[puhl-ping] /ˈpʌl pɪŋ/
the process of making , especially from wood, for use in the manufacture of paper, cardboard, etc.
of or involved in the making of :
the soft, juicy, edible part of a fruit.
the pith of the stem of a plant.
a soft or fleshy part of an animal body.
Also called dental pulp. the inner substance of the tooth, containing arteries, veins, and lymphatic and nerve tissue that communicate with their respective vascular, lymph, and nerve systems.
any soft, moist, slightly cohering mass, as that into which linen, wood, etc., are converted in the making of paper.
a magazine or book printed on rough, low-quality paper made of wood pulp or rags, and usually containing sensational and lurid stories, articles, etc.
Compare 1 (def 9).
verb (used with object)
to reduce to pulp.
to reduce (printed papers, books, etc.) to pulp for use in making new paper.
to remove the pulp from.
verb (used without object)
to become reduced to pulp.
soft or fleshy plant tissue, such as the succulent part of a fleshy fruit
a moist mixture of cellulose fibres, as obtained from wood, from which paper is made
(dentistry) the soft innermost part of a tooth, containing nerves and blood vessels
any soft soggy mass or substance
(mining) pulverized ore, esp when mixed with water
to reduce (a material or solid substance) to pulp or (of a material or solid substance) to be reduced to pulp
(transitive) to remove the pulp from (fruit)
c.1400, “fleshy part of a fruit or plant,” from Latin pulpa “animal or plant pulp; pith of wood,” earlier *pelpa, perhaps from the same root as pulvis “dust,” pollen “fine flour” (see pollen); extended to other similar substances by early 15c. The adjective meaning “sensational” is from pulp magazine (1931), so called from pulp in sense of “type of rough paper used in cheaply made magazines and books” (1727). As a genre name, pulp fiction attested by 1943 (pulp writer “writer of pulp fiction” was in use by 1939). The opposite adjective in reference to magazines was slick.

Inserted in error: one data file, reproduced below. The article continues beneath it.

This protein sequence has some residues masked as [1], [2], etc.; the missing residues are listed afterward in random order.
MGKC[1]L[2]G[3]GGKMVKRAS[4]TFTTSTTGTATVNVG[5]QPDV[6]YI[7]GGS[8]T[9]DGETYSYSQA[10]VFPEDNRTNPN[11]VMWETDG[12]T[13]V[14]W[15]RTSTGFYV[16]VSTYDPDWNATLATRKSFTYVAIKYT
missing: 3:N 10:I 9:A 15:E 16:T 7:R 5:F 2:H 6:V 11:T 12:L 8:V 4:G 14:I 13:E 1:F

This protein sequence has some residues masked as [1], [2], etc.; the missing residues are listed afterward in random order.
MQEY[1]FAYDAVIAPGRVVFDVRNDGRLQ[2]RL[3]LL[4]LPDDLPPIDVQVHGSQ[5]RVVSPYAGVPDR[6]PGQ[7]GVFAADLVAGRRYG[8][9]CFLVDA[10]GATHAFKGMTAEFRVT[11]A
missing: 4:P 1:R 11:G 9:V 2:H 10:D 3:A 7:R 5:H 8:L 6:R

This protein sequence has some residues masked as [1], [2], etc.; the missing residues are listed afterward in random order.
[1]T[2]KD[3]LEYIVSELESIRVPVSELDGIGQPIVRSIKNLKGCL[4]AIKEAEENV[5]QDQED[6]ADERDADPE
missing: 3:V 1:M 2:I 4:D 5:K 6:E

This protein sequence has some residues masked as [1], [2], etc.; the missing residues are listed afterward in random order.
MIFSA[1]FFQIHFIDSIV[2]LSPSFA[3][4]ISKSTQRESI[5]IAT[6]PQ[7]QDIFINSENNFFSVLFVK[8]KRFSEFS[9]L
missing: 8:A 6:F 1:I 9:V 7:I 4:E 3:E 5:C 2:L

1660s “reduce to pulp” (implied in pulping), from pulp (n.). As “to remove the pulp from,” from 1791. Related: Pulped.
pulp’ous (pŭl’pəs) or pulp’y adj.
The soft tissue, containing blood vessels and nerves, that makes up the interior of the tooth.
: a pulp romance
A magazine printed on rough paper and devoted to adventure, science fiction, cowboy stories, rude erotica, etc (1931+)
[poo l-pit, puhl-] /ˈpʊl pɪt, ˈpʌl-/ noun 1. a platform or raised structure in a church, from which the sermon is delivered or the service is conducted. 2. the pulpit. 3. (especially in Protestantism and Judaism) the position of pastor or rabbi: He heard of a pulpit in Chicago that was about to be vacated. […]
[poo l-pi-teer, puhl-] /ˌpʊl pɪˈtɪər, ˌpʌl-/ noun, Sometimes Disparaging. 1. a preacher by profession.
pulpitis pul·pi·tis (pŭl-pī’tĭs) n. Inflammation of dental pulp.
/ˈpʊlpɪtəm/ noun 1. (in many cathedrals and large churches) a stone screen which divides the nave and the choir, often supporting a gallery or loft